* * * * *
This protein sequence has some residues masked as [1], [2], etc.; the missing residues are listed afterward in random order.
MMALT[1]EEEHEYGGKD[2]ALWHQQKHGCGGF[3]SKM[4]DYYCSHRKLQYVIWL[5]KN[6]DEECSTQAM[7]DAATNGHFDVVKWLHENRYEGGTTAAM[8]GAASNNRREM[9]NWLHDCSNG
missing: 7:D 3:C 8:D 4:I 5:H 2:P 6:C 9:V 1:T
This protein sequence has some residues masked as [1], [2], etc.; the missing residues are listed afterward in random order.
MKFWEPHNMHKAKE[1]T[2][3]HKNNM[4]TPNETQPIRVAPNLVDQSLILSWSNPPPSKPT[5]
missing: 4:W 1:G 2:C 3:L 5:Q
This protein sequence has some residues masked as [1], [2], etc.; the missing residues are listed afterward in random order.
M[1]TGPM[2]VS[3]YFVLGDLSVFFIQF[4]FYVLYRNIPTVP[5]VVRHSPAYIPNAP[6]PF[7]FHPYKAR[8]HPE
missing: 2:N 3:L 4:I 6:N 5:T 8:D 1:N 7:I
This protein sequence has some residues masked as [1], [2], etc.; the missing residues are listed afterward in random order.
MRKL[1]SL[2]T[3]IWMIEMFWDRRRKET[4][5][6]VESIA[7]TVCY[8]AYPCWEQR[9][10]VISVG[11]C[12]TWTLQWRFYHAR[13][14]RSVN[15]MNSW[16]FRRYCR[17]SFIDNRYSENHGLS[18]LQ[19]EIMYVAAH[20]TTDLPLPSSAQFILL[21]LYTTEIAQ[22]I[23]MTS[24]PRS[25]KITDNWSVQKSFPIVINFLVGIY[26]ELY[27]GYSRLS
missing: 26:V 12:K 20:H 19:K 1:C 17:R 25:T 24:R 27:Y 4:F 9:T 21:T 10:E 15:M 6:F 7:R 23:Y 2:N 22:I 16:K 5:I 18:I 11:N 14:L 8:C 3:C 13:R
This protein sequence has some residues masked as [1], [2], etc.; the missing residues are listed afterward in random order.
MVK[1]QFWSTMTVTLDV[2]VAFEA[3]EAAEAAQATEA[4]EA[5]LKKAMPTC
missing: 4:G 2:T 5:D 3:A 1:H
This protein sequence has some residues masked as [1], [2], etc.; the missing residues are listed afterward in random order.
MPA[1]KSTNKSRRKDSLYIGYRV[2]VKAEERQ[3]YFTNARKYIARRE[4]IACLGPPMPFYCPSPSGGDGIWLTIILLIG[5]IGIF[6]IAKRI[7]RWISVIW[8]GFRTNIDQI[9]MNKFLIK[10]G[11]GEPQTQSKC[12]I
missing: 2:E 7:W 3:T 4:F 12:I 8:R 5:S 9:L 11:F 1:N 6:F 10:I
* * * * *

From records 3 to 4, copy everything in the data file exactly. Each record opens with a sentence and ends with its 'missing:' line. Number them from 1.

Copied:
This protein sequence has some residues masked as [1], [2], etc.; the missing residues are listed afterward in random order.
M[1]TGPM[2]VS[3]YFVLGDLSVFFIQF[4]FYVLYRNIPTVP[5]VVRHSPAYIPNAP[6]PF[7]FHPYKAR[8]HPE
missing: 2:N 3:L 4:I 6:N 5:T 8:D 1:N 7:I
This protein sequence has some residues masked as [1], [2], etc.; the missing residues are listed afterward in random order.
MRKL[1]SL[2]T[3]IWMIEMFWDRRRKET[4][5][6]VESIA[7]TVCY[8]AYPCWEQR[9][10]VISVG[11]C[12]TWTLQWRFYHAR[13][14]RSVN[15]MNSW[16]FRRYCR[17]SFIDNRYSENHGLS[18]LQ[19]EIMYVAAH[20]TTDLPLPSSAQFILL[21]LYTTEIAQ[22]I[23]MTS[24]PRS[25]KITDNWSVQKSFPIVINFLVGIY[26]ELY[27]GYSRLS
missing: 26:V 12:K 20:H 19:K 1:C 17:R 25:T 24:R 27:Y 4:F 9:T 21:T 10:E 15:M 6:F 7:R 23:Y 2:N 22:I 16:K 5:I 18:I 11:N 14:L 8:C 3:C 13:R